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Cisco Command Line Interface CLI

December 20th, 2011 Go to comments

In the previous tutorial we learned about the boot sequence of a Cisco router/switch. After that, the router will allow us to type commands but in different modes we can only used specific commands. So in this tutorial we will learn about the Command Line Interface (CLI) and different modes in a Cisco router/switch.

Below lists popular modes in Cisco switch/router:

Router> User mode
Router# Privileged mode (Exec mode)
Router(config)# Configuration mode
Router(config-if)# Interface level (within configuration mode)
Router(config-router)# Routing engine level (within configuration mode)
Router(config-line)# Line level (vty, tty, async) within configuration mode

Now let’s discuss each mode in more detail

User mode (Unprivileged mode)
In most case this is the mode you will see on the screen after connecting to it. This mode provides limited access to the router. You are provided with a set of nondestructive commands that allow examination of certain router configuration parameters (mostly to view statistics). You cannot, however, make any changes to the router configuration. The default privilege level of this mode is 1.

Privileged mode
Also known as the Enabled mode or Exec mode, this mode allows greater examination of the router and provides a more robust command set than the User mode. In Privileged mode, you have access to the configuration commands supplied in the Global Configuration mode, meaning you can edit the configuration for the router. The default privilege level of this mode is 15 (the highest privilege level).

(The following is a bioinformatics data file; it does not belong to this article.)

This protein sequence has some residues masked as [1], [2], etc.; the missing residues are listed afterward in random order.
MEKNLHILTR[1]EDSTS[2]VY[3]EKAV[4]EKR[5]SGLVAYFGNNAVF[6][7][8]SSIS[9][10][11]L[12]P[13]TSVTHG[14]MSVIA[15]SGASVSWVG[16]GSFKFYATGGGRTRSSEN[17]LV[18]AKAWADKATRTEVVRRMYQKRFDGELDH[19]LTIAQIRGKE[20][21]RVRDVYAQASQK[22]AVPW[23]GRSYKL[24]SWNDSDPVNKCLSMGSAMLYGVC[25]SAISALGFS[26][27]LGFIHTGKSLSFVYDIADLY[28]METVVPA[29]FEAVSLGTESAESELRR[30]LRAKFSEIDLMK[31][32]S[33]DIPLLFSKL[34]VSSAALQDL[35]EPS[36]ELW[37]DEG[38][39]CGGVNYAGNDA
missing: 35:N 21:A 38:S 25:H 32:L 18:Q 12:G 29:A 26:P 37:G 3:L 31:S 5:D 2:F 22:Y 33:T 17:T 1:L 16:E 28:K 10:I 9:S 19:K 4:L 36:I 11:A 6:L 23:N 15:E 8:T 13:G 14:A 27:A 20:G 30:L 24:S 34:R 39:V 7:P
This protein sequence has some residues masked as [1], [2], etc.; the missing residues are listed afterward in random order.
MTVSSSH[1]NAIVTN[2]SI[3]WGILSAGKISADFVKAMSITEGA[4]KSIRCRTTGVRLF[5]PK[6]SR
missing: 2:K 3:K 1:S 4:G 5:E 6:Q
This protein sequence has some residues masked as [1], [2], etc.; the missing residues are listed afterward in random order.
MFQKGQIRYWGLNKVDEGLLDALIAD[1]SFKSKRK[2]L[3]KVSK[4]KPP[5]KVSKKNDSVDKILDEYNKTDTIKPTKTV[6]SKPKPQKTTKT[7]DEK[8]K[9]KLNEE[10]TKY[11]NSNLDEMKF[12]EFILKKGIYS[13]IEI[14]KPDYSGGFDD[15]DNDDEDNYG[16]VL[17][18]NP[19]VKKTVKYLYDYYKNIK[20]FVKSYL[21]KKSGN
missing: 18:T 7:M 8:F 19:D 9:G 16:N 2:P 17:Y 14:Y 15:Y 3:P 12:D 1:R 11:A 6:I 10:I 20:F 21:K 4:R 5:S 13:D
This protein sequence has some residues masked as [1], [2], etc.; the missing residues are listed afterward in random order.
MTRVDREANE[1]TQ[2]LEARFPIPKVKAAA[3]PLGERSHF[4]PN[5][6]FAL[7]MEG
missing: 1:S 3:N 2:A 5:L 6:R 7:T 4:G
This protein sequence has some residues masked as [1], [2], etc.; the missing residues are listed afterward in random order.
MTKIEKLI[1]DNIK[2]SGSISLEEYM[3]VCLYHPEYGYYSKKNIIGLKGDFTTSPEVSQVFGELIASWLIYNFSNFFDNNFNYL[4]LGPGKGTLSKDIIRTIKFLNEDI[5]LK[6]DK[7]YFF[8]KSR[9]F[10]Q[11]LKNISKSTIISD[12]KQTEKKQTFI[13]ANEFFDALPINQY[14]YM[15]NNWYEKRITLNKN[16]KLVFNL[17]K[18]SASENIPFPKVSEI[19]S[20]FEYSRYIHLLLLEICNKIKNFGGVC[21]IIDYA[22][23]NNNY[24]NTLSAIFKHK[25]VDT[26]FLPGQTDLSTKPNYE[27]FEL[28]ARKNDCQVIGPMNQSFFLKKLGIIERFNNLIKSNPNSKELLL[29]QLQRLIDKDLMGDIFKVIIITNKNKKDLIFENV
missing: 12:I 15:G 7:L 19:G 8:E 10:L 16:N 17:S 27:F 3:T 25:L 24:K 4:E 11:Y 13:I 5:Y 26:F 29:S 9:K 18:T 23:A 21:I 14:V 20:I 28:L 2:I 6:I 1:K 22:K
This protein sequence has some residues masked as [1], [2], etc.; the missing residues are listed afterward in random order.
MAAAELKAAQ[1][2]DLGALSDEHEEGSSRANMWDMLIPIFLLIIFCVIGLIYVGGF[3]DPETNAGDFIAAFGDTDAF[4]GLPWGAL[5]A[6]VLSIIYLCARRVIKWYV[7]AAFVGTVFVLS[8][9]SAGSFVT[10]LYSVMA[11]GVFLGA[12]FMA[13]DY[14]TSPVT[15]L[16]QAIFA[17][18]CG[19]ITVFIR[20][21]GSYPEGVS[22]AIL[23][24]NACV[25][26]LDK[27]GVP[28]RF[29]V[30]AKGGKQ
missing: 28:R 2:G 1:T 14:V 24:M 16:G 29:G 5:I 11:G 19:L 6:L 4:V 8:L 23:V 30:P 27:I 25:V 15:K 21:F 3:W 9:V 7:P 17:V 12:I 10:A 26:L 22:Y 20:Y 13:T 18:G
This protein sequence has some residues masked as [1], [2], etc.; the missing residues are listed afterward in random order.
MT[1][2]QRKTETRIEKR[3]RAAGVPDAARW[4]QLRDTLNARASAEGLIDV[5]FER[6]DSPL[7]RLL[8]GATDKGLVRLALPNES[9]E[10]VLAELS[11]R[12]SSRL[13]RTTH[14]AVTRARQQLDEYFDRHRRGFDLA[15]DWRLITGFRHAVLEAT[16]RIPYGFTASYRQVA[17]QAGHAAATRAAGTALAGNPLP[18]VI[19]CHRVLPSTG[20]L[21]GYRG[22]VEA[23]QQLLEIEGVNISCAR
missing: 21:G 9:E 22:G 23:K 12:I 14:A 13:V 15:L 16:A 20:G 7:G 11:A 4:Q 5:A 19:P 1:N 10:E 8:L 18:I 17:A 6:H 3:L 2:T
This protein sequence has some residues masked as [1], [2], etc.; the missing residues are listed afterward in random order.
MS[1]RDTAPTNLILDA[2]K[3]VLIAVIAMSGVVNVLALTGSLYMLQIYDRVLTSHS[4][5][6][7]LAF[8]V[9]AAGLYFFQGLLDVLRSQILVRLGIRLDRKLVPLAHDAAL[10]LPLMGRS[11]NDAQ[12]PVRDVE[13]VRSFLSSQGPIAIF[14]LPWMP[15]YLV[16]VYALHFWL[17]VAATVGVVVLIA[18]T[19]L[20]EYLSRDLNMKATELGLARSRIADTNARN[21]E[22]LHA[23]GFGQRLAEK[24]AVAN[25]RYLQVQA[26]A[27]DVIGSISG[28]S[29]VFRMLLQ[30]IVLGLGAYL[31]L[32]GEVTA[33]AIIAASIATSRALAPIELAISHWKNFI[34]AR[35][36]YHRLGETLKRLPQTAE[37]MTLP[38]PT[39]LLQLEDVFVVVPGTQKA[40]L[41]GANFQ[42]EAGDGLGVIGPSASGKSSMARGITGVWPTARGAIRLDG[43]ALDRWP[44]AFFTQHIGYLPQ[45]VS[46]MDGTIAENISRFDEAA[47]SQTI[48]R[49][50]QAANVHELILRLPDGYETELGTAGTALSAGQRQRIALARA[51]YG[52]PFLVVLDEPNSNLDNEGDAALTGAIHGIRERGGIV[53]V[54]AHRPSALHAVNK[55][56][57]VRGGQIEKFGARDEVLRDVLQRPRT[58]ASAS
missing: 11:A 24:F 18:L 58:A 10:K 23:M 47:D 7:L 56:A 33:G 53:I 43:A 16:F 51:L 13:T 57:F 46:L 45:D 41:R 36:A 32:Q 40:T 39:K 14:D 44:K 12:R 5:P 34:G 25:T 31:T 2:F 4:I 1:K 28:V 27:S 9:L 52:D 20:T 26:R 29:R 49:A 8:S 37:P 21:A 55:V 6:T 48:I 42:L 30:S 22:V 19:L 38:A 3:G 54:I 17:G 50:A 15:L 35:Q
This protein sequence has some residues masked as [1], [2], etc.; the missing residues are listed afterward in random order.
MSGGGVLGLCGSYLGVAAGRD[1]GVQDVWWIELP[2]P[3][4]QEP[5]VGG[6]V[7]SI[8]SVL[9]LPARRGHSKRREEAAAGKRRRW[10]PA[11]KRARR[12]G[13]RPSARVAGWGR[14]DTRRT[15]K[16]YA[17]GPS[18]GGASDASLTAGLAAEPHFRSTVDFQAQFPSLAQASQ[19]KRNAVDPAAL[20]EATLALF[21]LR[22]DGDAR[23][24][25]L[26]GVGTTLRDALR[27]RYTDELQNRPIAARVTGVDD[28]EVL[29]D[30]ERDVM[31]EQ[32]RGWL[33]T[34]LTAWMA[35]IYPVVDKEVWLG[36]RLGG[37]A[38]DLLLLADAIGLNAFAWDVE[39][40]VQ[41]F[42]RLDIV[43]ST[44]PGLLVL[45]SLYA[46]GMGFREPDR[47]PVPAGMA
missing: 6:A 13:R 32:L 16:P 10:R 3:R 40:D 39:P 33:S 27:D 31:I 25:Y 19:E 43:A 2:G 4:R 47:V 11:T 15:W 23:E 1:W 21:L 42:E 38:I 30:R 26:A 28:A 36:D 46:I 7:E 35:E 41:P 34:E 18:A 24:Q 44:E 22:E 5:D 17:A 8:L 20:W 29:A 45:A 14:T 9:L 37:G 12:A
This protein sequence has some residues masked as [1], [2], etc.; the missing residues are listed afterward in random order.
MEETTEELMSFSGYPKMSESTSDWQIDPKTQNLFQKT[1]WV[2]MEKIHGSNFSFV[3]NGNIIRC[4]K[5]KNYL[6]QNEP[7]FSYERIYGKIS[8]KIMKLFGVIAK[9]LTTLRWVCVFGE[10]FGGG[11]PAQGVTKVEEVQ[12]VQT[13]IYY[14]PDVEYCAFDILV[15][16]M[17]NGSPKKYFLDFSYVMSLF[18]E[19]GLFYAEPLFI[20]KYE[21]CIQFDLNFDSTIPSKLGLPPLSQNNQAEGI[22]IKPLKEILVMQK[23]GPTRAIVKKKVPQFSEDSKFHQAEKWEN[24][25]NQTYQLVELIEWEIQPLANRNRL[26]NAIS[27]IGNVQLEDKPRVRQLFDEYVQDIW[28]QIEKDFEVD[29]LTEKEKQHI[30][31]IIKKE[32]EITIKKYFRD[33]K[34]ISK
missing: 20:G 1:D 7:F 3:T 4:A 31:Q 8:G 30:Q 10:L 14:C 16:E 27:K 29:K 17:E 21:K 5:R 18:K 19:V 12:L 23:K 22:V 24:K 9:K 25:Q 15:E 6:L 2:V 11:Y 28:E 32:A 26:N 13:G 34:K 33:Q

Configuration mode
Also called the Global Configuration mode, this mode is entered from the Privileged mode and supplies the complete command set for configuring the router. In this mode you can access interface level, routing engine level, line level…

Interface level

In some books, this level is also referred as “interface configuration mode” or “interface mode”. In fact, it is a level inside Configuration mode (or sub-mode of Configuration mode) so you can see the “configuration” part in its prompt (config-if). This level can be accessed by typing a specific interface in Configuration mode. For example:

Router(config)#interface fa0/0

But notice that the prompt doesn’t give you information about which interface is being configured so be careful with this level while you are configuring! This lack of information can make you configure wrong interface easily!

Routing engine level

This is the level where we configure dynamic routing protocols (RIP, OSPF, EIGRP…). You will learn about them later in CCNA.

Line level

In this level we can configure Telnet, Console, AUX port parameters. Also notice that the prompt (config-line) is used for all “lines” on the router so you must be careful about which line you are configuring!

Note: The “line” here can be a physical Console port or a virtual connection like Telnet.

The image below shows how to access each mode and popular levels inside Configuration mode:


Learning about modes is not difficult and you will get familiar with them while configuring routers & switches. Just pay a little attention to them each time you practice and surely you can grasp them easily.

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